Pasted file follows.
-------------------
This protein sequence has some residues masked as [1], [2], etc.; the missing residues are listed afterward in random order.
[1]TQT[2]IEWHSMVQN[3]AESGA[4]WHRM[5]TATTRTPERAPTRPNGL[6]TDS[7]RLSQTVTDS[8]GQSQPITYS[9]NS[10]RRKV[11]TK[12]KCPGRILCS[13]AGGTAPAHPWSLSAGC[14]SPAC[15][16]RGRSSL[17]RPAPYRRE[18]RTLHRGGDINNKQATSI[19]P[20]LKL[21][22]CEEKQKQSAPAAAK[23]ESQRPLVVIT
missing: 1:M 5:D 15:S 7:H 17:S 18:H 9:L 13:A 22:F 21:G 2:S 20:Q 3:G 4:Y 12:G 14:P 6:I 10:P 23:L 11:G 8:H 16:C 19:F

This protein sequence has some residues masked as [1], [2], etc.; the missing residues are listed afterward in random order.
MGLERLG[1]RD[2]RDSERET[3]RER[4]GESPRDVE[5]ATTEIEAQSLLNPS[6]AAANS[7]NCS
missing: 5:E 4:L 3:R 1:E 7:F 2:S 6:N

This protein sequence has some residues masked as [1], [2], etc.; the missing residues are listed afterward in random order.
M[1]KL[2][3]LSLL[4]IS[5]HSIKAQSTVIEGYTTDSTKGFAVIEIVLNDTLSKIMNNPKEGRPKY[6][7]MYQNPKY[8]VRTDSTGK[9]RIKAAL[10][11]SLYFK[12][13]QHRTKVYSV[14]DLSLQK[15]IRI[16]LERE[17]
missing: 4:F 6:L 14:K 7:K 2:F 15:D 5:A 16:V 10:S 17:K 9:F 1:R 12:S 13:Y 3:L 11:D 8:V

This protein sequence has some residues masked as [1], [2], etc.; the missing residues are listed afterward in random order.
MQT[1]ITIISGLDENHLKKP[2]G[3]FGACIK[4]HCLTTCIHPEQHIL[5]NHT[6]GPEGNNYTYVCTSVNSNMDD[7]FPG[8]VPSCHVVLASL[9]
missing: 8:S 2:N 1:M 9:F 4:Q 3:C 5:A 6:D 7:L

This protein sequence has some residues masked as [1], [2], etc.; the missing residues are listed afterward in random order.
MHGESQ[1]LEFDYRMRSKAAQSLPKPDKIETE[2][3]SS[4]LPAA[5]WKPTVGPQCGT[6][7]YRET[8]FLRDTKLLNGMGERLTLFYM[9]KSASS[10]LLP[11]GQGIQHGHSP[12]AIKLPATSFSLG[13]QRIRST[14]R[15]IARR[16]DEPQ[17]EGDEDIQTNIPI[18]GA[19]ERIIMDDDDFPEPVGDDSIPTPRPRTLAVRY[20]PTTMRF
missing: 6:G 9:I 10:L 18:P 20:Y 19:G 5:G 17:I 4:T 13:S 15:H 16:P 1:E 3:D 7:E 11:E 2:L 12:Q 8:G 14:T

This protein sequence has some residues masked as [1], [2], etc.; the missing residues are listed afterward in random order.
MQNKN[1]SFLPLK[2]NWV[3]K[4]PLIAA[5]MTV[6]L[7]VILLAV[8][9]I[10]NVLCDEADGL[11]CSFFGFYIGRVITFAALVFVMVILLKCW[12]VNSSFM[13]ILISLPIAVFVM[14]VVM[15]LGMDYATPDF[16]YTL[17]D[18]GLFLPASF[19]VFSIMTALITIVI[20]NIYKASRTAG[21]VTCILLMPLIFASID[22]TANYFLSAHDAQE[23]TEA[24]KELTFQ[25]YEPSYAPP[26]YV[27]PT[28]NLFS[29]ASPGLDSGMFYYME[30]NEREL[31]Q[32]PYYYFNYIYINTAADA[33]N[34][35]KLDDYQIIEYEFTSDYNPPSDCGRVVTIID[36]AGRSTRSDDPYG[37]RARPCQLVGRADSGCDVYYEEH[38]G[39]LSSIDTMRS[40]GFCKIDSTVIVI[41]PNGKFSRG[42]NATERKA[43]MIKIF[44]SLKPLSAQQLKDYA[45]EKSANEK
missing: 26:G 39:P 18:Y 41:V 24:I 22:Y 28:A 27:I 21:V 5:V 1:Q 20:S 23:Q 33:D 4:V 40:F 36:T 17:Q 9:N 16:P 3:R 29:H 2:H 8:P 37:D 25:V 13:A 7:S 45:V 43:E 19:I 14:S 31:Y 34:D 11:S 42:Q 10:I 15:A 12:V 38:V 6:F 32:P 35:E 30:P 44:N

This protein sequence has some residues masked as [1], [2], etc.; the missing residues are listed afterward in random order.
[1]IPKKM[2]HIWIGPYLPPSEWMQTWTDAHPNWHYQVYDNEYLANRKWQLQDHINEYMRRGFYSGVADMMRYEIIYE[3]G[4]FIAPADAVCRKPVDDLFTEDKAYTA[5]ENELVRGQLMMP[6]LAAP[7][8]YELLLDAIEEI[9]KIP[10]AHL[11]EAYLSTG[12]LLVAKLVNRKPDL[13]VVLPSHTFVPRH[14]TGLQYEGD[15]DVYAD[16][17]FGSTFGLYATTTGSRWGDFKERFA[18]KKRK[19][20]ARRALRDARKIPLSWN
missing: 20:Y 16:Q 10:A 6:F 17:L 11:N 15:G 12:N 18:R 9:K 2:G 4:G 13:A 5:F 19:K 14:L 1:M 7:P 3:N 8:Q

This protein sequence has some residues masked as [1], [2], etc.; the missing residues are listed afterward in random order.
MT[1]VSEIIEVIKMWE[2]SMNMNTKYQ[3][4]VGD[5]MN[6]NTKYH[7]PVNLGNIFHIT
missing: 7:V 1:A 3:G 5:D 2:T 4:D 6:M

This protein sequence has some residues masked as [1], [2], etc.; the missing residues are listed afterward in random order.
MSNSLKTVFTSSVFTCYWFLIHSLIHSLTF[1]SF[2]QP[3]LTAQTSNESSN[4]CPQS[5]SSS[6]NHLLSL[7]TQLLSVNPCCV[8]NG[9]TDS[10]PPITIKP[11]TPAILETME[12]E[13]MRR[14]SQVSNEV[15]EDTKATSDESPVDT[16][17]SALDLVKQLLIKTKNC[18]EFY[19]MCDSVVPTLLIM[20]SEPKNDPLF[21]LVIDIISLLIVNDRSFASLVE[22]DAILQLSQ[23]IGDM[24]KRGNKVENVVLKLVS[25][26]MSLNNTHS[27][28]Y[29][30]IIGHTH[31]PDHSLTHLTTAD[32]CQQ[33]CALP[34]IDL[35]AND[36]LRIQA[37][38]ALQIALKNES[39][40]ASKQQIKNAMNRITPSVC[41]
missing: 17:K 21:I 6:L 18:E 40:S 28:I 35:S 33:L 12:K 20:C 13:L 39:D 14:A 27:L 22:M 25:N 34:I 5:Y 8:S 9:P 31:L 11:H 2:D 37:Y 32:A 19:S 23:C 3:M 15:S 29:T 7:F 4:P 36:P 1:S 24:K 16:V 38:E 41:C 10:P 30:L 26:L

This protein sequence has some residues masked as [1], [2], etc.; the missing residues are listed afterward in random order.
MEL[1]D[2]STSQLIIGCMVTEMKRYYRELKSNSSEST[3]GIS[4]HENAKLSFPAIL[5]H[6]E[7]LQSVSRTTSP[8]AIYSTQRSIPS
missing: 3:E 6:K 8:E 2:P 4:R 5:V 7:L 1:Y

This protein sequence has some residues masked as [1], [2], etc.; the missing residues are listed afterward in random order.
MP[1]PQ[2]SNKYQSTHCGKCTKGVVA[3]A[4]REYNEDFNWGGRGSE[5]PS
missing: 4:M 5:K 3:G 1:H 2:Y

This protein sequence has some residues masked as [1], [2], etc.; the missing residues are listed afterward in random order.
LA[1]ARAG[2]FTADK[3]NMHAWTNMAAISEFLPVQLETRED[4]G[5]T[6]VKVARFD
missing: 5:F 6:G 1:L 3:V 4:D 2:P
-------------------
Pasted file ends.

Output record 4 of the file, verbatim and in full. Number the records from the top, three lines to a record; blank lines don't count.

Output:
This protein sequence has some residues masked as [1], [2], etc.; the missing residues are listed afterward in random order.
MQT[1]ITIISGLDENHLKKP[2]G[3]FGACIK[4]HCLTTCIHPEQHIL[5]NHT[6]GPEGNNYTYVCTSVNSNMDD[7]FPG[8]VPSCHVVLASL[9]
missing: 8:S 2:N 1:M 9:F 4:Q 3:C 5:A 6:D 7:L